ABSTRACT: Venous thromboembolism (VTE) is major health problem and is sometimes complicated by lethal pulmonary embolism (PE). Disturbances of the coagulation and anticoagulation systems are important risk factors for VTE. Comparative studies suggest that coagulation and innate immunity have a shared evolutionary origin. It is therefore unsurprising that the immune and coagulation systems are linked, with many molecular components being important for both systems. Systemic inflammation modulates thrombotic responses by suppressing fibrinolysis, upregulating procoagulant, and downregulating anticoagulants, and autoimmune disorders such as systemic lupus erythematosus (SLE), inflammatory bowel disease (IBD), and Behçet's syndrome have been linked to an increased risk of VTE. Recent reports have further shown that a majority of autoimmune and immune-mediated disorders are linked to an increased risk of venous thrombosis, PE, or VTE. For instance, a Swedish nationwide study found that the risk of PE was increased in the first year after hospitalization for 33 different autoimmune disorders. Especially high risks were noted for several autoimmune diseases such as immune thrombocytopenic purpura, polyarteritis nodosa, polymyositis/dermatomyositis, ulcerative colitis, and SLE. Another study from England, also based on hospitalization data, found that immune-mediated disorders were associated with an increased risk of VTE compared with other medical causes of hospitalization. Multiple mechanisms may operate and disease-specific factors, such as cardiolipin antibodies, have been identified. However, inflammation by itself appears to change the hemostatic balance in a thrombogenic direction. Recent epidemiological studies, together with previous experimental and clinical studies, indicate that autoimmune disorders should not only be viewed as inflammatory disorders, but also hypercoagulable disorders. Research to identify thrombotic risk factors, elucidate the mechanisms involved, and investigate prophylactic regiments is needed. The present review describes the epidemiological, clinical, and experimental evidence for the connection between VTE and autoimmune and immune-mediated disorders.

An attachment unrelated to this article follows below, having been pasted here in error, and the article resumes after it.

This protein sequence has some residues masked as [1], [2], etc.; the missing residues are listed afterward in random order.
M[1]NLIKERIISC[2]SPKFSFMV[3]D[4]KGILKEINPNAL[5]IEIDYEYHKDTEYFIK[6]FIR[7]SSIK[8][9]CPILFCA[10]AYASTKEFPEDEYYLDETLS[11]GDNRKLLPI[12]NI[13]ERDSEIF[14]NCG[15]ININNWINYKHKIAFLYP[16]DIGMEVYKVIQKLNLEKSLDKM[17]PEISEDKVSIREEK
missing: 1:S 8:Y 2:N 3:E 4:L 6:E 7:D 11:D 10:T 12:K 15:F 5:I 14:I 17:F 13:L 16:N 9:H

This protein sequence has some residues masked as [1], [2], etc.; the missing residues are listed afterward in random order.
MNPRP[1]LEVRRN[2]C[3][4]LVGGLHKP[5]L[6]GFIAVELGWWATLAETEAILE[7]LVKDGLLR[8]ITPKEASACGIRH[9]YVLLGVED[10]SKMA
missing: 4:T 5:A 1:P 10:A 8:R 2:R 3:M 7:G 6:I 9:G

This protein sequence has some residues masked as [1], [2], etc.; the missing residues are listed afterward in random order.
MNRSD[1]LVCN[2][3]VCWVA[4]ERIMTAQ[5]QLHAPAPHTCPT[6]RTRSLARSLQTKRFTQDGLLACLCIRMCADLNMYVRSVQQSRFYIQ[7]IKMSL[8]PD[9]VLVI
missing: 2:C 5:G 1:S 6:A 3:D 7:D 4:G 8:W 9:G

American Journal of Cardiovascular Disease 08/2012; 2(3):171-83.
  • Source
    [Show abstract] [Hide abstract]